This post was originally written in 2017. I've updated it today (11th Jan 2022), after my Ajji passed away. May she enjoy endless runs of cooking shows in her afterlife.
Lily is a lifelong cooking enthusiast. She collected, cooked, commented on, and critiqued thousands of recipes over the years - and she did it before the age of the telephone (let alone the TV, the computer or the internet).
The photo you see here is of my ajji (grandmother) Leela Manerikar - lovingly referred to as Lily by her numerous grandchildren. She's 96 in the photo.
I moved out of my parents' home in 2015, and learnt two things quickly:
- I was an ungrateful son who never truly appreciated the work that goes into setting a dinner table everyday.
- I liked cooking. I liked the ritual of it, I loved the flavours, and it helped me relax.
My grandmother - and my parents - were pleasantly surprised to hear about my newfound love of cooking. And then Lily said, "Are you interested in checking out my collection of recipes?". My grandmother watched every cooking show she could ("Vegetarian only, mind you.") but I did not know that she collected recipes. I was more than happy to go through her recipes.
These last years have been harsh on Lily. She lost her eyesight, and has trouble moving around the house. She cannot cook anymore, but she is delighted that I enjoy it, and suggests improvements to my recipes when I describe my successes and missteps to her.
Sadly, we've lost all but one box of Lily's recipes over the years. Some to poor storage and some to bookworms. As she handed over this final box of recipes to me, she said:
"I used to collect these recipes obsessively when I was young. You kids have it easy: look at your phone and it will tell you how to cook something, how it should look, what it should smell like. In my time, gathering this knowledge was harder. These scraps may or may not be useful to you, what with your fancy phone. If you find something useful, great. Otherwise, throw them away."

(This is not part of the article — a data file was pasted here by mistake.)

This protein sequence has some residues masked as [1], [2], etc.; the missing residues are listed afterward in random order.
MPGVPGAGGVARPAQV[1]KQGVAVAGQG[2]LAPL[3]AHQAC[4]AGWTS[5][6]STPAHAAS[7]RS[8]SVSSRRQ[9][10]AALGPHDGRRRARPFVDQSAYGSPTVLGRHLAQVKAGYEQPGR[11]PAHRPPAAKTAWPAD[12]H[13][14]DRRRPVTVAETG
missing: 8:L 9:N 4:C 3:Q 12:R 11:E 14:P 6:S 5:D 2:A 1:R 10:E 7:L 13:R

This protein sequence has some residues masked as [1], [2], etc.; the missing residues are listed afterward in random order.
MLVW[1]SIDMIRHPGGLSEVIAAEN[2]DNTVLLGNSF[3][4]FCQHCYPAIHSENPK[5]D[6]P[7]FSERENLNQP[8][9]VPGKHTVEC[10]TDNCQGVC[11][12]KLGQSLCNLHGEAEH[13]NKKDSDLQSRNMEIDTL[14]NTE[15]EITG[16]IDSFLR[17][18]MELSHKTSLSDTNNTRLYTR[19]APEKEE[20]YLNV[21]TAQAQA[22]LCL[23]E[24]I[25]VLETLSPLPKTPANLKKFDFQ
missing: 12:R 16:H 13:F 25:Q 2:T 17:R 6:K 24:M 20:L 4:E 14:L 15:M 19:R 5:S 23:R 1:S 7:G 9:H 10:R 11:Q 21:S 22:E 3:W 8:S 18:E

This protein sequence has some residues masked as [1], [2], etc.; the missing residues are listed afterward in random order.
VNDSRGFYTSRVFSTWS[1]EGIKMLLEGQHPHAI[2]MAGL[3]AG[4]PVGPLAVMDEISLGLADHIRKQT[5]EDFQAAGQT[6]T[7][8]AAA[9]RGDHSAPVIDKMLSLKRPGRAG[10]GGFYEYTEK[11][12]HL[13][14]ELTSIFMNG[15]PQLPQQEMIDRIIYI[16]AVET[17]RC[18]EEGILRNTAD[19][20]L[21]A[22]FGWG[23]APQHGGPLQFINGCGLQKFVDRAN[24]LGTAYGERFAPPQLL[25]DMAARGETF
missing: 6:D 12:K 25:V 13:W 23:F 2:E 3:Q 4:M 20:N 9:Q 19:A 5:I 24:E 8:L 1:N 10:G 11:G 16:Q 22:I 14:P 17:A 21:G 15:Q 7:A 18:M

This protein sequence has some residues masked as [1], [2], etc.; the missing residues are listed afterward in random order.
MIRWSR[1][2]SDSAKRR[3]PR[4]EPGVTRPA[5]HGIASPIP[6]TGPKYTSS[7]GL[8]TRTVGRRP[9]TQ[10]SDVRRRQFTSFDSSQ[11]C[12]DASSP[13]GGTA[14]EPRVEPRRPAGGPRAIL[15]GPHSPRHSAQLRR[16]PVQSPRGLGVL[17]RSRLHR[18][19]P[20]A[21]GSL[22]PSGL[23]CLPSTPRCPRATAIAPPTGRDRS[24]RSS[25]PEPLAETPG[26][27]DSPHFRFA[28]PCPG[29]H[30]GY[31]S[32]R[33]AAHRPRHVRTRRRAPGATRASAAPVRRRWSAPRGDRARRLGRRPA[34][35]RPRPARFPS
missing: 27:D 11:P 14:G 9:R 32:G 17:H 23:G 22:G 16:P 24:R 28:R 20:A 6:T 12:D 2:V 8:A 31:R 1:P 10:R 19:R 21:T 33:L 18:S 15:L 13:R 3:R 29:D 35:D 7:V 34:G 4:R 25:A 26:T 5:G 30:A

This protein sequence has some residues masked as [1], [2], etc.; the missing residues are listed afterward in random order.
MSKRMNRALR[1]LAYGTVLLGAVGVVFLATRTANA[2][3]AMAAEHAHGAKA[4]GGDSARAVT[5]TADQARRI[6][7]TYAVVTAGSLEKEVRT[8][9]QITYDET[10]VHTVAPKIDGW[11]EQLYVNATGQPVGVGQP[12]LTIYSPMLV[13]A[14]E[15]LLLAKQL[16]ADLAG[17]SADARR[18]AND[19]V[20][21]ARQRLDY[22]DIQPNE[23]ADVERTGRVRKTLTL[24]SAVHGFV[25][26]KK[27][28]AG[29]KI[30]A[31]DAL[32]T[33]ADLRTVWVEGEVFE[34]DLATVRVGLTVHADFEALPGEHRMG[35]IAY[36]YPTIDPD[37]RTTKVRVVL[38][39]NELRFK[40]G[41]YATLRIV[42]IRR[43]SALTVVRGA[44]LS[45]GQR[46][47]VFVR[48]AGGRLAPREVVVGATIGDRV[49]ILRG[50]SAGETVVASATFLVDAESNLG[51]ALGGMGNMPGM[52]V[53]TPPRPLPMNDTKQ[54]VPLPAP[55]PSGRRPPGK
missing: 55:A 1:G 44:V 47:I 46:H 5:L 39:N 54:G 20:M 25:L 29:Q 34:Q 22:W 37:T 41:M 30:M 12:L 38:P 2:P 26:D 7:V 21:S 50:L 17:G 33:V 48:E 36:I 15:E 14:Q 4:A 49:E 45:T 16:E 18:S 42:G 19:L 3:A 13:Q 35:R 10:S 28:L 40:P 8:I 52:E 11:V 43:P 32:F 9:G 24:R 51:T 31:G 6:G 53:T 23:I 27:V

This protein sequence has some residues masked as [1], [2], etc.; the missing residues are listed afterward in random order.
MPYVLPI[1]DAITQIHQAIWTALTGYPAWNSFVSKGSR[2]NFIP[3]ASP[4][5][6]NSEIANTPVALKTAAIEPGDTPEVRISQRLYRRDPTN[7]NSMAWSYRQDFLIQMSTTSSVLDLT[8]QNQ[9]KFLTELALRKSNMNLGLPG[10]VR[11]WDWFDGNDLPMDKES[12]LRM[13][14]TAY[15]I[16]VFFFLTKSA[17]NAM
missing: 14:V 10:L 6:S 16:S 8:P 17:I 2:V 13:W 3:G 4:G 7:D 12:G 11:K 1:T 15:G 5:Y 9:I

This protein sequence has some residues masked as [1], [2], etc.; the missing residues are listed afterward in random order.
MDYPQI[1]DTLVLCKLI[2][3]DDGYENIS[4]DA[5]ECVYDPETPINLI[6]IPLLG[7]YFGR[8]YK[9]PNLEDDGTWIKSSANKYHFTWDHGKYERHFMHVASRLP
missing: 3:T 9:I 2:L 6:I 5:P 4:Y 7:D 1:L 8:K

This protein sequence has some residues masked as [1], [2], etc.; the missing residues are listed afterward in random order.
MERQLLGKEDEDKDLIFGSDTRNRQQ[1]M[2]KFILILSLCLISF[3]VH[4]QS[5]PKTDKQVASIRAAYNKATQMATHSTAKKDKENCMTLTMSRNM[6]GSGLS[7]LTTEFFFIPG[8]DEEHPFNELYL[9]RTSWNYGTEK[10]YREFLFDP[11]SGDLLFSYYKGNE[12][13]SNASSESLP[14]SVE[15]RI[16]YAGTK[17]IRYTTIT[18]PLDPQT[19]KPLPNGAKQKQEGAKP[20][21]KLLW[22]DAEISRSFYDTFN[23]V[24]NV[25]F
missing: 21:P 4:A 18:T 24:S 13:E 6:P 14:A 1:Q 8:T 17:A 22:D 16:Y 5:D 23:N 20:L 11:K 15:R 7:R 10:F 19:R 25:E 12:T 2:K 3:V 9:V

That last bit about "throwing them away" comes from a sense of drama cultivated by watching a healthy dose of daily soaps and cooking shows for decades. None-the-less, these clippings are precious to me. They are a glimpse into the life of a person I've never known - a young woman who raised four kids on a teacher's salary. Someone who was a long way off from being my grandmother. There are scribbles on the sides, marking improvements and experiments over time. There are postcards of recipes exchanged between my grandmom and her daughter - studying cooking in a Banglorean college. There is the awe of looking at something that is older than I am, and represents a bygone era.
I want Lily's legacy to live on in a small way, and to be accessible to all her grandchildren and great-grandchildren. And so I'm moving these recipes online, out of reach of bookworms and moisture (I'll be on the lookout for bitworms). I plan to cook the dishes, expand on the annotations in the corners and raise a toast to my grandmother's health as often as I can!